|CPDT-KSA Knowledge:||1.00||CBCC-KSA Knowledge:||1.00|
|CPDT-KSA Skills:||0.00||CBCC-KSA Skills:||0.00|
* Courses approved for CBCC-KA CEUs may be applied to a CPDT-KA recertification. Courses approved for CPDT-KA may not be applied to a CBCC-KA recertification.
This lecture is a continuation of the material presented in Selecting and Training Service Dogs for Mental Illness Part I. In Part II, we will discuss essential public access skills, and tasks appropriate to mitigate some mental illness symptoms. We will also offer caveats about the risks posed by training some tasks that are less appropriate for mitigating symptoms. For example, if the handler is unconscious, in a dissociative state, or having a psychotic break, or for other reasons unable to speak in their own best interest, some trained tasks may require that the dog “take charge”. Such an expectation may be unfair to the dog, unethical, and or put the dog in danger. Learning Objectives: Why add a service dog to a treatment team? Will a dog mitigate symptoms better than a handler’s prior coping skills? Why a service dog should not be introduced soon after diagnosis. Why service dogs should not be “protection trained”. When should programs place dogs? Essential Public Access Skills:Resting out of the way in crowded restaurants, at concerts, in meetings, etc.; Negotiating buses, trains, and planes; Working in crowds; and Tasks to Mitigate Mental Health Disabilities: Tasks to Mitigate Mental Health Disabilities, Sustained eye contact, Deep pressure therapy, Presence during painful medical procedures, Maintaining handler’s personal boundaries without any show of aggression, Sound localization, Leading handler to safety, Alerts as a back-up for self-care personal responsibility, Interrupting self-harming behaviors, Turning on lights and premises search, Balance and mobility assistance, and Specialized retrieve skills.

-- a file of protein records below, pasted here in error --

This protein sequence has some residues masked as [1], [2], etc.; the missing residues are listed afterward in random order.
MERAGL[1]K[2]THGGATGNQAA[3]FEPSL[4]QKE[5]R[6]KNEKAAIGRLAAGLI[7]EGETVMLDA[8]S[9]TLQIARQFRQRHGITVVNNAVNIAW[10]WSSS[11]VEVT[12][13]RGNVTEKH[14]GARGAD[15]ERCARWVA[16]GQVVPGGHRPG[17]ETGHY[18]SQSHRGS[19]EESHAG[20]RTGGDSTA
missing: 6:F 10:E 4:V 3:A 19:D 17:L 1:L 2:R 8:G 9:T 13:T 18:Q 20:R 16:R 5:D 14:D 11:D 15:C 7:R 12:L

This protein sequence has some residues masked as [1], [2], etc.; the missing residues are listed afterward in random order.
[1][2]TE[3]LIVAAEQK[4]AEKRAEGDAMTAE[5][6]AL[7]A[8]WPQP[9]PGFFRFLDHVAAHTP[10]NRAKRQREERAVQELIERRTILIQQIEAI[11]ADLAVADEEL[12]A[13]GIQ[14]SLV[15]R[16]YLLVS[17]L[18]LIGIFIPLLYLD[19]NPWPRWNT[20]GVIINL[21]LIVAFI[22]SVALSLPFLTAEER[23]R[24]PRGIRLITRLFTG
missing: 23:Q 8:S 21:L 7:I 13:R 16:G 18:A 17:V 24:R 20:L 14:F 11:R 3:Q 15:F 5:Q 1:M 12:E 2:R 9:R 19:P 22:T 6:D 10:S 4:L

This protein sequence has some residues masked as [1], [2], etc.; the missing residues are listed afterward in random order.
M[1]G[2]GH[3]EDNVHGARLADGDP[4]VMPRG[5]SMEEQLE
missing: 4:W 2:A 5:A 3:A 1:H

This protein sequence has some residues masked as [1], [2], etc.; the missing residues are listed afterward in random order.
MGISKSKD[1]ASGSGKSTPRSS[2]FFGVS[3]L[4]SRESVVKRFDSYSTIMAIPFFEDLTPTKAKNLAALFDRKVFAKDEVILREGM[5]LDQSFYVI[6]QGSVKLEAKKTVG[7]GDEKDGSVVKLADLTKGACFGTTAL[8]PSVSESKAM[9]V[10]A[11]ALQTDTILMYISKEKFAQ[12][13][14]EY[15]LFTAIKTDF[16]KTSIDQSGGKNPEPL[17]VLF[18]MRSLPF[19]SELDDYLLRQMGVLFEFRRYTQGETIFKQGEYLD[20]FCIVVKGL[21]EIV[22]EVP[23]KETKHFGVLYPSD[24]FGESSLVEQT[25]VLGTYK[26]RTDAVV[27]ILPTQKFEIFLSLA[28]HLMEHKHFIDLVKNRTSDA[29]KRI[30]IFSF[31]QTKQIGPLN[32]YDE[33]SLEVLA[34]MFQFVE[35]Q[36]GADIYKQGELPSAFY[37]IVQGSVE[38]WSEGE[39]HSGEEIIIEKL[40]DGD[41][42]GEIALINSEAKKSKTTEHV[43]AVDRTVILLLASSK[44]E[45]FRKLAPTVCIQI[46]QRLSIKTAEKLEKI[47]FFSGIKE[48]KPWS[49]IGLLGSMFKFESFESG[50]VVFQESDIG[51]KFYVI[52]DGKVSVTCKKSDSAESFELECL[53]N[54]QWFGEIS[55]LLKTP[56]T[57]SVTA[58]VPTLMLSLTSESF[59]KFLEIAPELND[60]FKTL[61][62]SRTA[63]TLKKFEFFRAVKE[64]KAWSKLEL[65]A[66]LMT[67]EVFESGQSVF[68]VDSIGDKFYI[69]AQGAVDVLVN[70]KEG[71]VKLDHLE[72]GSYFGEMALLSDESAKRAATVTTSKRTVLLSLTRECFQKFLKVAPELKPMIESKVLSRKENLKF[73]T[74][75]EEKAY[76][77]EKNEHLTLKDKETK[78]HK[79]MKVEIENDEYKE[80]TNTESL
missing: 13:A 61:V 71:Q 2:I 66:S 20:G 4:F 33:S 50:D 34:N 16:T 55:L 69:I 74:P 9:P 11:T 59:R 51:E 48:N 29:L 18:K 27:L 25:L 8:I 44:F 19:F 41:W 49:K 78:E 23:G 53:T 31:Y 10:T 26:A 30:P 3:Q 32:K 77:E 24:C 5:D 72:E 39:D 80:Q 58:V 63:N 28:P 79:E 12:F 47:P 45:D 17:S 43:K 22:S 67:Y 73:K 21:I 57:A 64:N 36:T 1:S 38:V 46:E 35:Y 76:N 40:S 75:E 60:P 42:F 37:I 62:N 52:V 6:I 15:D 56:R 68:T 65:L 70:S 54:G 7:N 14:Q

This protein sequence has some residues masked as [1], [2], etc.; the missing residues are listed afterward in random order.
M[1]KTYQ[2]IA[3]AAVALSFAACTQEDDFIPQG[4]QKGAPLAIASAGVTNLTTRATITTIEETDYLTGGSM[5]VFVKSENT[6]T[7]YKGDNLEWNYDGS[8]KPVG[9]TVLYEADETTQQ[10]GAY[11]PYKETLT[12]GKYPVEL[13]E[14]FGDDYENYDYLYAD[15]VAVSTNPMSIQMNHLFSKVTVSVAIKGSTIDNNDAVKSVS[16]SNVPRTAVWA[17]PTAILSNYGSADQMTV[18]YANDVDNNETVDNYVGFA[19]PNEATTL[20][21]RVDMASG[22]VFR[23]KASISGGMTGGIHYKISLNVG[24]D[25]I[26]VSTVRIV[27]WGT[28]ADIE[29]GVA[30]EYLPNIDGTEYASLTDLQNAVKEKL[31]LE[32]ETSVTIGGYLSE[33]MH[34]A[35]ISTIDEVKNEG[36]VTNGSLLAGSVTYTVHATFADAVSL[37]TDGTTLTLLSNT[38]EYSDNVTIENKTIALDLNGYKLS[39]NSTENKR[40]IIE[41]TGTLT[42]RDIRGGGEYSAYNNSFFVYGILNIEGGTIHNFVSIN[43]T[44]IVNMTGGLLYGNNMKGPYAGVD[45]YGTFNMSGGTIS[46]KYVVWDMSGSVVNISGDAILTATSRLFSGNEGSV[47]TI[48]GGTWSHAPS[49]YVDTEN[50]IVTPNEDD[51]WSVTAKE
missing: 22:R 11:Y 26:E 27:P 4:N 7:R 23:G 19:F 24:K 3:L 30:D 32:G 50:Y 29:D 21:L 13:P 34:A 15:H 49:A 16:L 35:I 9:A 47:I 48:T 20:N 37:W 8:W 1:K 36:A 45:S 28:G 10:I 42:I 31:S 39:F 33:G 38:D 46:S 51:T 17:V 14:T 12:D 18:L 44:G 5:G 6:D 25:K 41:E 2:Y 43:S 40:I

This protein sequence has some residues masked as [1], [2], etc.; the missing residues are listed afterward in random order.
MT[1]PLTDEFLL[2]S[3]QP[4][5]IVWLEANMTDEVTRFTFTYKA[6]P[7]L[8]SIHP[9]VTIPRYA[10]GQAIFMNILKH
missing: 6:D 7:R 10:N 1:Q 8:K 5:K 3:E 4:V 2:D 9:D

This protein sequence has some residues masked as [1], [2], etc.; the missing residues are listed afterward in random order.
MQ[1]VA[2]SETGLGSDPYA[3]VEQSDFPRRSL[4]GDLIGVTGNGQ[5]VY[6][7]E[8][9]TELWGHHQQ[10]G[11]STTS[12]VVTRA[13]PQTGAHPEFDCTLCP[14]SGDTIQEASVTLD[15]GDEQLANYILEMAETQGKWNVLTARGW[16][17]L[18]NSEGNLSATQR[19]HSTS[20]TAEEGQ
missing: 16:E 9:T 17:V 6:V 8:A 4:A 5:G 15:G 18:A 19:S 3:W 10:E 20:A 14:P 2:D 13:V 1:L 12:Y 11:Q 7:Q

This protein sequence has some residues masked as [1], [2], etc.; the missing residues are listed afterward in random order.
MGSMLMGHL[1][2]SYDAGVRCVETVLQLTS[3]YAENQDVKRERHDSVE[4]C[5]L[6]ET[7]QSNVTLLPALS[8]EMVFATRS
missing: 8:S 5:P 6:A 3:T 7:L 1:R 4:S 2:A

Sponsor:E-Training for Dogs, Inc
Speaker(s):Cissy Stamm and Barbara Handelman M.Ed., CDBC
Contact: Cheryl Lynne Aguiar